There is often a need to query and/or process off-chain data before it can be included in the on-chain state. The conventional way of doing this is through oracles. Oracles are external services that typically listen to blockchain events and trigger tasks accordingly. When these tasks complete, their results are submitted back to the blockchain using transactions. While this approach works, it still has several flaws with respect to security, scalability, and infrastructure efficiency.
To make the off-chain data integration secure and more efficient, Substrate provides off-chain features:
Off-Chain Worker (OCW) subsystem allows execution of long-running and possibly non- deterministic tasks (e.g. web requests, encryption/decryption and signing of data, random number generation, CPU-intensive computations, enumeration/aggregation of on-chain data, etc.) that could otherwise require longer than the block execution time.
Off-Chain Storage offers storage that is local to a Substrate node that can be accessed both by off-chain workers (both read and write access) and on-chain logic (write access via off-chain indexing but not read access). This is great for different worker threads to communicate to each others and for storing user- / node-specific data that does not require consensus over the whole network.
Off-Chain Indexing allows the runtime, if opted-in, to write directly to the off-chain storage independently from OCWs. This serves as a local/temporary storage for on-chain logic and complement to its on-chain state.
Off-chain features run in their own Wasm execution environment outside of the Substrate runtime. This separation of concerns makes sure that block production is not impacted by long-running off-chain tasks. However, as the off-chain features are declared in the same code as the runtime, they can easily access on-chain state for their computations.
Off-chain workers have access to extended APIs for communicating with the external world:
- Ability to submit transactions (either signed or unsigned) to the chain to publish computation results.
- A fully-featured HTTP client allowing the worker to access and fetch data from external services.
- Access to the local keystore to sign and verify statements or transactions.
- An additional, local key-value database shared between all off-chain workers.
- A secure, local entropy source for random number generation.
- Access to the node's precise local time.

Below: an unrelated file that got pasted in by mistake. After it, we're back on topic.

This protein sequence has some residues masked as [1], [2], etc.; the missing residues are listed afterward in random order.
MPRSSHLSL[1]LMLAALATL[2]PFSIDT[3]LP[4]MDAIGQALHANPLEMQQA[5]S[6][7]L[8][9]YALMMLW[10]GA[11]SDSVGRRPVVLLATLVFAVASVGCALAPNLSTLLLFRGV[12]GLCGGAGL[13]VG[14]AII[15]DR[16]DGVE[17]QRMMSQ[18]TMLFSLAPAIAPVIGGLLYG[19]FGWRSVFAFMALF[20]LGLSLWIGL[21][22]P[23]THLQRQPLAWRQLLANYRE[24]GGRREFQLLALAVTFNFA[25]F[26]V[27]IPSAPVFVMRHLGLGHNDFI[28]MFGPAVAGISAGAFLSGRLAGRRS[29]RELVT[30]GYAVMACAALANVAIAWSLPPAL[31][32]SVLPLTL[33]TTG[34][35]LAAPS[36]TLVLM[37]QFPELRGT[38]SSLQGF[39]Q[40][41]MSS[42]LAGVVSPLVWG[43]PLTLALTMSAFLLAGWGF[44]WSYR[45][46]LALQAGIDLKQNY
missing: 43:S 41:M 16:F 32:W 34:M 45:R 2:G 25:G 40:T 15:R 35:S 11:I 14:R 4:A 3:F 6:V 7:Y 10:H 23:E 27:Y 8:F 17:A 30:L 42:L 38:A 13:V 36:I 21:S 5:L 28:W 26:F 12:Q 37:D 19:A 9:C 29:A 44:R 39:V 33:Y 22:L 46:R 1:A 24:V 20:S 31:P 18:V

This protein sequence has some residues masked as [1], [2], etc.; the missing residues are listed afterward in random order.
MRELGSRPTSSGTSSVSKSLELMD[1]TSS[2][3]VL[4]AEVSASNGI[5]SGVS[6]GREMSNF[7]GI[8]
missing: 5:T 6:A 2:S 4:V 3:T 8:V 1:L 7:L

- The ability to sleep and resume work.
OCWs can be initiated from within a special function in your runtime implementation,
fn offchain_worker(block: T::BlockNumber).
communicate results back to the chain, off-chain workers can submit signed or unsigned transactions
to be included in subsequent blocks.
Note that the results from off-chain workers are not subject to regular transaction verification. A verification mechanism (e.g. voting, averaging, checking sender signatures, or simply "trusting") should be implemented to determine what information gets into the chain.
As its name indicated, the storage is not stored on-chain. It can be accessed by off-chain worker threads (both read and write access) and on-chain logic (write only, refer to off-chain indexing below). This storage is not populated among the blockchain network and does not need to have consensus computation over it.
As an off-chain worker thread is being spawned off during each block import, there could be more than one off-chain worker thread running at any given time. So, similar to any multi-threaded programming environment, there are also utilities to mutex lock the storage when accessing them for data consistency.
Off-chain storage serves as a bridge for various off-chain worker threads to communicate to each others and between off-chain and on-chain logics. It can also be read using remote procedure calls (RPC) so it fits the use case of storing indefinitely growing data without over-consuming the on-chain storage.
Storage in the context of blockchain is mostly about on-chain state. But it is expensive (as it is populated to each node in the network) and not recommended for historical or user-generated data which grow indefinitely over time.
We have off-chain storage for this purpose. In addition of being accessible by OCWs, Substrate also
includes a feature called "off-chain indexing" allowing the runtime to write directly to the
off-chain storage independently from OCWs. Nodes have to opt-in for persistency of this data via
--enable-offchain-indexing flag when starting up the Substrate node.
Unlike OCWs, which are not executed during initial blockchain synchronization, off-chain indexing is populating the storage every time a block is processed, so the data is always consistent and will be exactly the same for every node with indexing enabled.